GREENWOOD, Ind. – The city of Greenwood wants a troubled hotel torn down.
Building commissioner Kenneth Seal initially issued a demolition order in March for the Red Carpet Inn and Fanta Suites located at 1117 E. Main St. That order came months after the Greenwood Advisory Plan Commission found the building to be an unsafe structure.
The commission voted 9-0 to affirm the demolition order during a hearing this week. The building’s owner is considering options.
According to the demolition order, concerns about the site began in June 2021, when inspectors found 188 violations ranging from cockroaches and bedbugs to deficiencies with plumbing and the electrical system, fire hazards, mold and water damage.
The building owner was given the chance to fix the issues. In September 2022, more than a year after the problematic inspection, another inspection found further deterioration of the property, resulting in a non-compliance notice and a notice to vacate. The order described the results of that inspection as “alarming,” with few improvements made to the property, which was considered an “uninhabitable, unsafe and unsanitary environment.”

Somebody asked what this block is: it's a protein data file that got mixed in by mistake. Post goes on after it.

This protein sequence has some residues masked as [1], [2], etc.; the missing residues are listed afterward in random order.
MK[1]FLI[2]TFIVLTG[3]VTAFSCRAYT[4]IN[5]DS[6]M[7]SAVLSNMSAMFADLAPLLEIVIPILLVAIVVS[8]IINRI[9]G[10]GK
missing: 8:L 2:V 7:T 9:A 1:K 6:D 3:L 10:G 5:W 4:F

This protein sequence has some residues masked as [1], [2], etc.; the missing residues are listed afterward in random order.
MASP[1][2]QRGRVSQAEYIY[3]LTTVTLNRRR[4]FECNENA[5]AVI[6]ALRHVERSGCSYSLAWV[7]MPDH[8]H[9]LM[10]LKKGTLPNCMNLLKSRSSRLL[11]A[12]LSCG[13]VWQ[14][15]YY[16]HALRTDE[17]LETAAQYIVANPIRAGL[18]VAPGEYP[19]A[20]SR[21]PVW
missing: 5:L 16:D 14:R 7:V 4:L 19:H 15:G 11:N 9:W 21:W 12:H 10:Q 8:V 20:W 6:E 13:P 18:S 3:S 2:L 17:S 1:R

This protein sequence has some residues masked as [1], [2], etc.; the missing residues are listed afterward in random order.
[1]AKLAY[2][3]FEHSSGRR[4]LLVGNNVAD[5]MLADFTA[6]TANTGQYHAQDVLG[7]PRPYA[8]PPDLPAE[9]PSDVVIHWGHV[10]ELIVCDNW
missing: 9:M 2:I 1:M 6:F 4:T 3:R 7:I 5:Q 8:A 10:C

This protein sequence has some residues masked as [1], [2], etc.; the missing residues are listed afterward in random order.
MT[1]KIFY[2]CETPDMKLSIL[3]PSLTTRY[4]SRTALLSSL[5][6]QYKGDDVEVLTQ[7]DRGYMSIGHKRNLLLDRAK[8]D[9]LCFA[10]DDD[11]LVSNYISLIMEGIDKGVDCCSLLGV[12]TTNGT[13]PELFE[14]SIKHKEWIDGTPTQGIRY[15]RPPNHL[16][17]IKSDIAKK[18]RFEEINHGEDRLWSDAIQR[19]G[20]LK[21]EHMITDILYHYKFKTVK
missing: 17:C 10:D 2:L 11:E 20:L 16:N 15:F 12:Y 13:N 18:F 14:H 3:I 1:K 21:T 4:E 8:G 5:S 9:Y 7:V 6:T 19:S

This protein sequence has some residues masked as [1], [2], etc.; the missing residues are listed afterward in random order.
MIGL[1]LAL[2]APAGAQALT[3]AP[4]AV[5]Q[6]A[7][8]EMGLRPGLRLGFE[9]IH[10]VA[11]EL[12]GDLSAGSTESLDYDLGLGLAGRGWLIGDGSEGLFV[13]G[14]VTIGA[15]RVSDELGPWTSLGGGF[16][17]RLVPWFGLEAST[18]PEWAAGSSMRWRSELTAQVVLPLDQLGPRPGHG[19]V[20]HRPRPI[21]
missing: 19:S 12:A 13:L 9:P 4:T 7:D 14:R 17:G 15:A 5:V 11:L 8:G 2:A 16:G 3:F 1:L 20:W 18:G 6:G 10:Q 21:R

The city went back and forth with the property owner and continued a hearing on non-compliance scheduled for October 24, 2022, on the condition that the property would be vacated two days later. The city said the agreement was immediately breached, with several people still being allowed to live at the site.
During a November 2022 inspection, the property owner denied inspectors access to certain areas of the site, the order said. The parts inspectors were able to see “remained in a dilapidated and unsafe condition.”
The health department, fire department and building department performed another inspection in January 2023. They found many of the same problems, including building code violations, evidence of vandalism and break-ins, problems with rodents and vermin, broken pipes and flooding, utility issues and the like. The area became a dumping ground for “garbage, trash and other debris,” according to the order.
From mid-June 2021 through January 2023, there were a combined 289 visits to the property from police, fire and EMS runs, according to the city. The demolition order said the property, should it continue to operate, “will remain a burden” to the city and its residents.
“After reviewing the reports generated by the health department and fire department, as well as my personal observations in my capacity as a building commissioner, it is readily apparent that a large number of the violations present in June 2021 have endured, and in some cases have been allowed to worsen: the property remains unsafe,” Seal wrote in the demolition order.
Now that the commission affirmed the order, the hotel must take “substantial steps” toward the demolition within 15 days.